MIAMI, United States (CMC) — Community leaders in South Florida have decried the Trump administration’s decision to return nearly 60,000 Haitians to their earthquake-ravaged homeland, calling it “heartbreaking” and “shameful” while vowing that their fight has just begun.
United States Department of Homeland Security (DHS) Acting Secretary Elaine Duke said on Monday that she made the decision to terminate the Temporary Protected Status (TPS) designation for undocumented Haitians living in the US, with a delayed effective date of 18 months, “to allow for an orderly transition before the designation terminates on July 22, 2019.”
“We all know that Haiti is not ready to absorb so many of its children,” said Gepsie Metellus, executive director of Sant La, the Haitian Neighbourhood Centre in Miami.
“This is a sad day, a very shameful day, a depressing day especially on a Thanksgiving eve where a nation of immigrants would be rebuking immigrants,” he continued.
With the outrage spreading to Palm Beach, hundreds of Florida hospitality workers came by the busload from across the state to protest at President Trump’s private beach club, Mar-a-Lago, where he was scheduled to arrive Tuesday for the Thanksgiving holiday, according to the Miami Herald.
It reported that union workers from Unite Here waved flags and marched in the searing sun on a bridge overlooking the resort, chanting, “Shut it down!” Their message to the president: If you deport us, many of the resorts, theme parks and hotels, like yours, won’t be able to operate, the Herald said.
“I have six children. My mom and dad were killed in the earthquake. My country is nothing now,” said Marie Partait, who migrated from Haiti 15 years ago.
Alberto Carvalho, superintendent of Miami-Dade County Public Schools, declared: “Over my dead body shall anybody remove any child from the sanctity of our classrooms, from the sanctuaries that schools represent in our community,” during a news conference Tuesday with US Democratic Congresswoman Frederica Wilson and faith-based and community leaders who support extending Temporary Protected Status.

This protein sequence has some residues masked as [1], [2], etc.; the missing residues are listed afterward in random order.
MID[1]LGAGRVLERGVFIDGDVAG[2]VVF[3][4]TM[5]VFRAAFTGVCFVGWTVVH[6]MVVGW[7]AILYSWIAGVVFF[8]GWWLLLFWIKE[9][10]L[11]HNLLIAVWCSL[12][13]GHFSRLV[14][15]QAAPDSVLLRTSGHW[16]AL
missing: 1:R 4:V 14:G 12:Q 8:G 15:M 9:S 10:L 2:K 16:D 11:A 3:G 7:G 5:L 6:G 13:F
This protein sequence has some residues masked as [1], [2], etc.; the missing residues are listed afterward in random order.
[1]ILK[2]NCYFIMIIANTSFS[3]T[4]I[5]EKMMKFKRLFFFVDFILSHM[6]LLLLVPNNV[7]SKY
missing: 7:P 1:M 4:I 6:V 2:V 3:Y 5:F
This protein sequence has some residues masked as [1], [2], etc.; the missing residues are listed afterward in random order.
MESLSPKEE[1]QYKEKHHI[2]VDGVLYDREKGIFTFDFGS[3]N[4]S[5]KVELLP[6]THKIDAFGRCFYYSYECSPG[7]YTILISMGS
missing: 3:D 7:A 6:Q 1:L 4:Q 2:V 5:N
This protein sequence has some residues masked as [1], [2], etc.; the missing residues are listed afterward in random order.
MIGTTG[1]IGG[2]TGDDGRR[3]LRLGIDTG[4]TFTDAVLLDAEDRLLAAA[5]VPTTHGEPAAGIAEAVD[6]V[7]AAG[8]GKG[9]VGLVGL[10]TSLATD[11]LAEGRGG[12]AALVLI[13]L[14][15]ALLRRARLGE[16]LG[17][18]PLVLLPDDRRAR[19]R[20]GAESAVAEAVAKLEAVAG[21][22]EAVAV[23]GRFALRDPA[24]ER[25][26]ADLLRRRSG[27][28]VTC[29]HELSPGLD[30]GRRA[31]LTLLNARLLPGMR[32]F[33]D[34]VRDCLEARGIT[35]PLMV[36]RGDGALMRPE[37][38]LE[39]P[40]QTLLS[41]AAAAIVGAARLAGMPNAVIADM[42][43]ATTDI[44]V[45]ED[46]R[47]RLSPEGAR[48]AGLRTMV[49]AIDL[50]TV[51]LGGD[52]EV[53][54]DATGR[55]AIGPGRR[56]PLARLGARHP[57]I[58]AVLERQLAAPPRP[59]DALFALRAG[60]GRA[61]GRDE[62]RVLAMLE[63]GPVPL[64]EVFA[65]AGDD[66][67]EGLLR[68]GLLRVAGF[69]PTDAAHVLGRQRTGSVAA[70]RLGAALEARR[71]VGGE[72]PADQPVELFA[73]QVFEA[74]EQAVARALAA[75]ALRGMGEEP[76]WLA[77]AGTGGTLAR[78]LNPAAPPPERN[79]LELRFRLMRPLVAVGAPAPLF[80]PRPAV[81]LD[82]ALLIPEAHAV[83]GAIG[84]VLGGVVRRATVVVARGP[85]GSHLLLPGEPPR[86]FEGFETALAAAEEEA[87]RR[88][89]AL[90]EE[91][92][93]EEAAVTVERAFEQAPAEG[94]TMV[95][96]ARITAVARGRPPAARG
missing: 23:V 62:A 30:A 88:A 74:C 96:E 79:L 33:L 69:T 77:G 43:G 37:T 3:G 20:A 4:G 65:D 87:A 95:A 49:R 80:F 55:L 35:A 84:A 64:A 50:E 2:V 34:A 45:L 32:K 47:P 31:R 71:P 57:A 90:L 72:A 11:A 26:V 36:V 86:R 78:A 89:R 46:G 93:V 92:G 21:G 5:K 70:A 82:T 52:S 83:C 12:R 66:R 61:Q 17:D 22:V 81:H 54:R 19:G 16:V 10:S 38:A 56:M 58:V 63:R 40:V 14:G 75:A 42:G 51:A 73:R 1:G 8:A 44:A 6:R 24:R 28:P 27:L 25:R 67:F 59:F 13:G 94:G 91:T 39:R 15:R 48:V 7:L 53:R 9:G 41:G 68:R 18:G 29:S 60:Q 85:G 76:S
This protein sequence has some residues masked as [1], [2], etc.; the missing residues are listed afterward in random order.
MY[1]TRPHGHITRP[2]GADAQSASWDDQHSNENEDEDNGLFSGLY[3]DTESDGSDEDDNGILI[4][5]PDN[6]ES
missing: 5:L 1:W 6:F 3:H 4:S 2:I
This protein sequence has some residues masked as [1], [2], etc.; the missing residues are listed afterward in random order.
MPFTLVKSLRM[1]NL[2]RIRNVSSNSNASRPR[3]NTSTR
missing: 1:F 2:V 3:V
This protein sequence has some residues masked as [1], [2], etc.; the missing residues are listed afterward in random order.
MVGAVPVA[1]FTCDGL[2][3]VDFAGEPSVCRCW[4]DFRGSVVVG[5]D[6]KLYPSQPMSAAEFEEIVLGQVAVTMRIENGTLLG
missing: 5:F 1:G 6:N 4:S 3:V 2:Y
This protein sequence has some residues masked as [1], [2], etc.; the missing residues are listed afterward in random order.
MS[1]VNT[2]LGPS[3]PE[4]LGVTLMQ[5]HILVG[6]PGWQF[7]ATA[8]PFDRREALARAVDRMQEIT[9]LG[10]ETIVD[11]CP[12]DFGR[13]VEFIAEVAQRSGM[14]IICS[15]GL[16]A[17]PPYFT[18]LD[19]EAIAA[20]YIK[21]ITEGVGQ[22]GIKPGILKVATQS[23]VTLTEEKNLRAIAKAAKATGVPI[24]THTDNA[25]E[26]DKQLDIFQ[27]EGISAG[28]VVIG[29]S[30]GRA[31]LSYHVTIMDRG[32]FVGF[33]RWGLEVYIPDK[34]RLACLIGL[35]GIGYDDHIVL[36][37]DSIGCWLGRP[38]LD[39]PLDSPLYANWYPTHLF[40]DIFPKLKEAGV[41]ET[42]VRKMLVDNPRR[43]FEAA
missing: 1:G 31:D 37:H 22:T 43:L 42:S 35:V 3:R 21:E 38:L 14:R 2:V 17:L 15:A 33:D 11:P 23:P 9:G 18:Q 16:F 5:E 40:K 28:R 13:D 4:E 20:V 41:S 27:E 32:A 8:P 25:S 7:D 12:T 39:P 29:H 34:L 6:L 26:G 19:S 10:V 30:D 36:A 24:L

Duke’s decision came two weeks after she also ended the status for 2,500 Nicaraguans. She put on hold a similar decision for 57,000 Hondurans, triggering an automatic six-month extension. But it was the decision about Haiti that incensed South Florida members of the US Congress on both sides of the aisle, the Herald said.
“This announcement will just give us more fight power,” said Wilson, who, in Miami, represents one of the largest constituents of Haitian-American voters in the United States. “We will continue to advocate.”
Supporters of TPS in the US Congress have introduced at least three bills, including the bipartisan Extending Status Protection for Eligible Refugees with Established Residency Act or ESPERER, which spells hope in French.
With Miami Republican Congressman Carlos Curbelo as the chief sponsor, the bill would provide a path to permanent residency and American citizenship for immigrants currently living in the US under TPS, the Herald said.
Wilson, who is a co-sponsor of Curbelo’s bill and another TPS-related bill by New York Democratic Congresswoman Yvette Clarke, said she plans to file her own legislation in the coming days. Her bill will be exclusively focused on the estimated 59,000 Haitians with TPS who meet certain requirements to adjust their status to legal permanent resident within three years of the bill’s passage. Similar to TPS’ current provisions, the Wilson proposal will allow Haitians to legally live and work in the US while their immigration application is being processed. “It’s the only solution we can come up with to make sure that these people are not deported to Haiti,” Wilson said.
Florida immigration attorney Ira Kurzban said he’s preparing a lawsuit against DHS.
“The conditions are now 10 times worse,” he said. “We’ve had the cholera epidemic [and] you had two hurricanes. They didn’t consider all of the factors they were supposed to consider.” Kurzban said that, prior to extending Haitians’ TPS designation for only six months in May, the US Citizenship and Immigration Services, which administers the TPS programme, had made inquiries into the Haitian community’s criminal history.
“We think it’s part of the long pattern of discrimination and racism against Haitians,” Kurzban alleged.
Meanwhile, Carvalho, who organised Tuesday’s press conference in Miami, with Father Reginald Jean-Mary of Notre Dame d’Haiti Catholic Church in Little Haiti, said the decision will divide families.
“I cannot be a superintendent of schools, I cannot be a father, I cannot be an immigrant citizen of this nation if I did not stand with the 12,000 K-12 children impacted by TPS and the 5,700 adult learners currently enrolled in our school system equally impacted by TPS,” Carvalho stressed.
“This is a matter of decency. This is a matter of common sense. This is matter of respect. This is a matter of compassion for those in greatest need.”